They opened Willie’s Distillery in 2010 They launched with the corn, oat, barley and wheat-based Montana Moonshine, released in 2012. It also eventually headed to barrels to become the source of their Bourbon.

They also make honey moonshine, corn-based vodka, two cream liqueurs—huckleberry and coffee cream—and chokecherry liqueur.

“It’s a wild berry that grows out here in Montana,” says Blaze. “We have some on our property here in Ennis. We pick the berries every year.”

Royal Foundry Craft Spirits Gin, photo by Mike Krivit / Kelly Everhart, CEO, Royal Foundry
Royal Foundry Craft Spirits Gin, photo by Mike Krivit / Kelly Everhart, CEO, Royal Foundry

Kelly Everhart, Royal Foundry Craft Spirits

“I put positive out, I get positive back,” says Kelly Everhart, co-founder of Royal Foundry Craft Spirits and a 10-year veteran as a Judge Advocate General (JAG) Corps attorney, the legal arm of the U.S. Army. “I truly believe that’s the only way to be.

“I was a defense council as my first job, handling court-marshal cases,” she says. “It’s scary because someone’s life is in your hands. As new lawyers in the military to have that responsibility to do something you’ve never done, you mature very quickly. But those leadership skills I learned translated well into real life. I learned everything I am using now in the Army.”

It’s what makes her a great leader at Royal Foundry in Minneapolis, which she owns with Nikki and Andy McLain.

“I run the business,” says Everhart, “That’s my forte. I’m the CEO. I handle the finances, sales, human resources.”

Everhart was approached by the McLains to join the company, and she soon jumped into the distilling world with both feet. It encapsulates her core strengths: a combination of solid planning and hard work, combined with faith in her instincts. That formula is also kind of how she wound up in the Army.

“For me, going into the Army was somewhat of a whim,” she says. “I was just out of law school, and I wanted to have practice interviewing for jobs. I was born in a military family. My dad, grandfather, cousins—we have a long history of military service.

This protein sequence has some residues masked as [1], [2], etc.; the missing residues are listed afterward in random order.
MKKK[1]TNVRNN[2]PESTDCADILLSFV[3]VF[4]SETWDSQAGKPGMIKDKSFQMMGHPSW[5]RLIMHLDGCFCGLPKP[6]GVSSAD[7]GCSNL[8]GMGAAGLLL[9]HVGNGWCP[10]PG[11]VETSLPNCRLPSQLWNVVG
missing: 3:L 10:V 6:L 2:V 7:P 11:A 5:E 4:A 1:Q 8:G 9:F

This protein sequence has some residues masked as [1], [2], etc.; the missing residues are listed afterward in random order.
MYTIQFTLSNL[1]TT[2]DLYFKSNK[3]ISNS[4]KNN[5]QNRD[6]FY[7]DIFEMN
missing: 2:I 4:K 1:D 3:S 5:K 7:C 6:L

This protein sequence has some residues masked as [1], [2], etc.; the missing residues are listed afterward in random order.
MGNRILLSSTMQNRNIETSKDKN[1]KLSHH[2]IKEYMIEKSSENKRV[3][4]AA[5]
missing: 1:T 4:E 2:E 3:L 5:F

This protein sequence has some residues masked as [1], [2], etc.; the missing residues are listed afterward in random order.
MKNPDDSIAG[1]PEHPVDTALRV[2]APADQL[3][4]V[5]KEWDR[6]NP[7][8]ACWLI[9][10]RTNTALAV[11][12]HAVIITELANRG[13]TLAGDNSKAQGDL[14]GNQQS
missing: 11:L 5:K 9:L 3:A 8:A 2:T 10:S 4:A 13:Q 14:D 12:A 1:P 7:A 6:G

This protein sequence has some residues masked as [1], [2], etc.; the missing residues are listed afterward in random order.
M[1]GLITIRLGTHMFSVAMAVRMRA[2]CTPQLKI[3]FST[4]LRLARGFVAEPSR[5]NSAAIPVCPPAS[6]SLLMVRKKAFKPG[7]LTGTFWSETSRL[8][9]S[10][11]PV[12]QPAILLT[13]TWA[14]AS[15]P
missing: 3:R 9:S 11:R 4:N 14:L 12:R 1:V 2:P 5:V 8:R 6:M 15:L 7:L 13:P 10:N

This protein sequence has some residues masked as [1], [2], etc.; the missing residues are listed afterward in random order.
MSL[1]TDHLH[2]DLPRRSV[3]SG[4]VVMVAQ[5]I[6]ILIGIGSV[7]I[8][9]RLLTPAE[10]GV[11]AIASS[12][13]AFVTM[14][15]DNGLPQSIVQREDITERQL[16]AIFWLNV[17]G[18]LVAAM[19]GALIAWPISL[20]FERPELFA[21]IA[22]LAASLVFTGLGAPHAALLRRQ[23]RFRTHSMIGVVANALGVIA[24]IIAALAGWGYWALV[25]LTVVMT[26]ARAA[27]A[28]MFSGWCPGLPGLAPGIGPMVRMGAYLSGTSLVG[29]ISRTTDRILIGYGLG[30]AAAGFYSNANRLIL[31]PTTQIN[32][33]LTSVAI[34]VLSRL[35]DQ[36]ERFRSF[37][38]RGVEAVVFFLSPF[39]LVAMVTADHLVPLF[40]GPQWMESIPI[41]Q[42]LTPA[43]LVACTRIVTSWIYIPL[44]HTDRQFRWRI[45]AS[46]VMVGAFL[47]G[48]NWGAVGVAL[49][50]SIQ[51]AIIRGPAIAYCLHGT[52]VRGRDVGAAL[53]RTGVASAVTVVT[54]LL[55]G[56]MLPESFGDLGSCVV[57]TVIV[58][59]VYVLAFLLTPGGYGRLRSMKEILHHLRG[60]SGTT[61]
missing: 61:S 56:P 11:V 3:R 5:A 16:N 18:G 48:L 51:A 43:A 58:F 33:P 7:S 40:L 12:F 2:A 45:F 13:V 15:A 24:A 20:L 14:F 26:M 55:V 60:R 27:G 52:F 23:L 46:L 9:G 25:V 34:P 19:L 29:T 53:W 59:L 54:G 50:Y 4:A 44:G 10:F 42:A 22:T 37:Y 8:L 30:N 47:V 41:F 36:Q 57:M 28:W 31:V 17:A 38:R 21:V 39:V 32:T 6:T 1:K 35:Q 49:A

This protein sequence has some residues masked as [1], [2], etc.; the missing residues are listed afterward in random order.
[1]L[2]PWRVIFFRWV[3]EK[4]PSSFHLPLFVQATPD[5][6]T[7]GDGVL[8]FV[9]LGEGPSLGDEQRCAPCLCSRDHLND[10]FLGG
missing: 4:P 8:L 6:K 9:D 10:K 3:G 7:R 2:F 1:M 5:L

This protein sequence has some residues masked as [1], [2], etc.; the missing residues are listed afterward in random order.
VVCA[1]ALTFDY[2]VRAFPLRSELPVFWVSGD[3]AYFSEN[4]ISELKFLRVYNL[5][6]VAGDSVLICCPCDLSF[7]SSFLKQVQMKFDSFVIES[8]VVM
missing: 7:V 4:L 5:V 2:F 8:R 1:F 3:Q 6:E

“When I interviewed [with JAG], I was offered a job. I thought about it and said, ‘Why not?’ It’s great pay and fantastic experience out of the gate. And I did my service, too.”

The 15,000-square-foot distillery, event space and cocktail room leans toward the British roots of Andy, who serves as distiller.

“We’re making Plymouth-style gin, rum and American single-malt distilled in the Scottish tradition,” says Everhart, the latter of which is scheduled for a 2022 release. “Good whisky takes time,” she says with a laugh.

A group being taught, large stills behind the leader
Brian Facquet leading a tour / Photo courtesy of Prohibition Distillery

Brian Facquet, Prohibition Distillery

“I always wanted to make something bigger than myself,” says Brian Facquet, who opened the doors to his distillery in Roscoe, New York, in 2008. “I wanted to build something I could be proud of and my family could be proud of, and I did that.”

Facquet launched the farm distillery with his New York corn-based Bootlegger Vodka. Its bottle is imprinted with a poppy, the World War I symbol for fallen sailers and soldiers. He’s added two gins, one of which is barrel-aged, as well as his Bootlegger Bourbon.

Facquet, who enlisted in the Naval Academy at 17 years old and served four years in the Navy, comes from a family line of military service that extends to the Civil War.